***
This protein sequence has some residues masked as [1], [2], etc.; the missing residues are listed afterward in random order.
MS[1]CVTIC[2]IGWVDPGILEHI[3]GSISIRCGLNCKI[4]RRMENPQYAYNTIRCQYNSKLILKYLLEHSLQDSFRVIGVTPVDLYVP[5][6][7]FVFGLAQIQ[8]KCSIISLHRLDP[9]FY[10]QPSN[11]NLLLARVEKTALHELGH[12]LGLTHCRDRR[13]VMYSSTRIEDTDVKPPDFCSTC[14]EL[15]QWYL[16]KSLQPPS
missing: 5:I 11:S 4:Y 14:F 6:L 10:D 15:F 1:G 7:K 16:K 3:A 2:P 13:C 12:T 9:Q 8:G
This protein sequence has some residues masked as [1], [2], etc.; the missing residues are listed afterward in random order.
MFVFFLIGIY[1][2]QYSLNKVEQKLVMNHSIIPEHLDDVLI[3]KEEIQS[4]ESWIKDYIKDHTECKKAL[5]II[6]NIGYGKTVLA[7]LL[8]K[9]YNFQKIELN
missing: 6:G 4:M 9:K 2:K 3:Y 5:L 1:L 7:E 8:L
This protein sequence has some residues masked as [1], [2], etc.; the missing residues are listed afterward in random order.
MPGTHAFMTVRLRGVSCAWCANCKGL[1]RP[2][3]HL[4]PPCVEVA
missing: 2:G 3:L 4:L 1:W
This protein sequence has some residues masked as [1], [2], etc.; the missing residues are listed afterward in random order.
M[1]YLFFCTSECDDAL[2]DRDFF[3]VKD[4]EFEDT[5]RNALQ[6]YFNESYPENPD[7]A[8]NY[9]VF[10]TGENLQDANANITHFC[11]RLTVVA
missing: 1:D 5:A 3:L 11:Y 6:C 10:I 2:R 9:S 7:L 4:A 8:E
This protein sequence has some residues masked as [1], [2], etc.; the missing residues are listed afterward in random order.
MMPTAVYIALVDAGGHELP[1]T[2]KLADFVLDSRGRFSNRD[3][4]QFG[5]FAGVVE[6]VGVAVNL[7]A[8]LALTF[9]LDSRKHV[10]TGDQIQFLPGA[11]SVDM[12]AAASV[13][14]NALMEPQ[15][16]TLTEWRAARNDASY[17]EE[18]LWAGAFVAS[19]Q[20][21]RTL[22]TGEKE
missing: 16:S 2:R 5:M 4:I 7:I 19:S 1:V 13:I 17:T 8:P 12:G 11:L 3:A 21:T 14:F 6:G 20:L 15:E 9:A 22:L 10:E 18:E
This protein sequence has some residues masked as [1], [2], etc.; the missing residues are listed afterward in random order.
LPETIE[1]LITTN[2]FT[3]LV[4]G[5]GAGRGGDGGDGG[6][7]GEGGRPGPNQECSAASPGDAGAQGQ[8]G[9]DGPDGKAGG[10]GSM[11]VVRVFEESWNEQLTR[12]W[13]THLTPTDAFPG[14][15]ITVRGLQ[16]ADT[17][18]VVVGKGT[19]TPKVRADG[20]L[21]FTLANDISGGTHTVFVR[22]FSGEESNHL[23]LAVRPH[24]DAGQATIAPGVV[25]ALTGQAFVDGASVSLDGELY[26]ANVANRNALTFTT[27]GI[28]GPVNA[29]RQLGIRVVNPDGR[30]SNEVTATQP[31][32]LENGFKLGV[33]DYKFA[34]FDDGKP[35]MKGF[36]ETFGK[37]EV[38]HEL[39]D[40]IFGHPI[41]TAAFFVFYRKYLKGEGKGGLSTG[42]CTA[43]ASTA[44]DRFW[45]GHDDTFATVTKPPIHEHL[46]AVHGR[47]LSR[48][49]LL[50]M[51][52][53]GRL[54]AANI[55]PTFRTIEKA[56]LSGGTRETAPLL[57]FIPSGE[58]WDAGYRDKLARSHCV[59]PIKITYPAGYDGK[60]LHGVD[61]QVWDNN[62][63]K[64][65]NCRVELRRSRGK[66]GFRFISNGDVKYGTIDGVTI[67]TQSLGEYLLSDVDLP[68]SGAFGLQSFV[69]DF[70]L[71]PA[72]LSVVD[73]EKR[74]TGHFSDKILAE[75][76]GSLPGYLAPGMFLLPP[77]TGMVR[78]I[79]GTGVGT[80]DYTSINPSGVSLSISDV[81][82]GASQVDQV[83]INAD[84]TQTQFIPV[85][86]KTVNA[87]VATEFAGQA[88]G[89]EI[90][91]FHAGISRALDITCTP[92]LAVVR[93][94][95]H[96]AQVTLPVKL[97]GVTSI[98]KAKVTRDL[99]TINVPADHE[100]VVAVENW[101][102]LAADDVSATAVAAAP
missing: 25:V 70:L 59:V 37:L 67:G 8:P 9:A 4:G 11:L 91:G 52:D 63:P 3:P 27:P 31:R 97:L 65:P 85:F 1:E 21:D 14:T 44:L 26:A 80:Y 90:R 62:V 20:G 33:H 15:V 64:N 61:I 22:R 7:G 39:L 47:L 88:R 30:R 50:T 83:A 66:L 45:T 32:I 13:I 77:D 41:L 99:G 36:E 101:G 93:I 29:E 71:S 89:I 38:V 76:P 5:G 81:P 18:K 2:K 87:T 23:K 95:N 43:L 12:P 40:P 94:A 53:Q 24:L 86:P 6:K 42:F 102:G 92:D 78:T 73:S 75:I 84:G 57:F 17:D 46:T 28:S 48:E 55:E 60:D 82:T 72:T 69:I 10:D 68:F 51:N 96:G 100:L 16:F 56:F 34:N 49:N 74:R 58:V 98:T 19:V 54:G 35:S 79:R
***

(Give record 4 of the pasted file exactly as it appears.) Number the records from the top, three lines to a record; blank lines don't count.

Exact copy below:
This protein sequence has some residues masked as [1], [2], etc.; the missing residues are listed afterward in random order.
M[1]YLFFCTSECDDAL[2]DRDFF[3]VKD[4]EFEDT[5]RNALQ[6]YFNESYPENPD[7]A[8]NY[9]VF[10]TGENLQDANANITHFC[11]RLTVVA
missing: 1:D 5:A 3:L 11:Y 6:C 10:I 2:R 9:S 7:L 4:A 8:E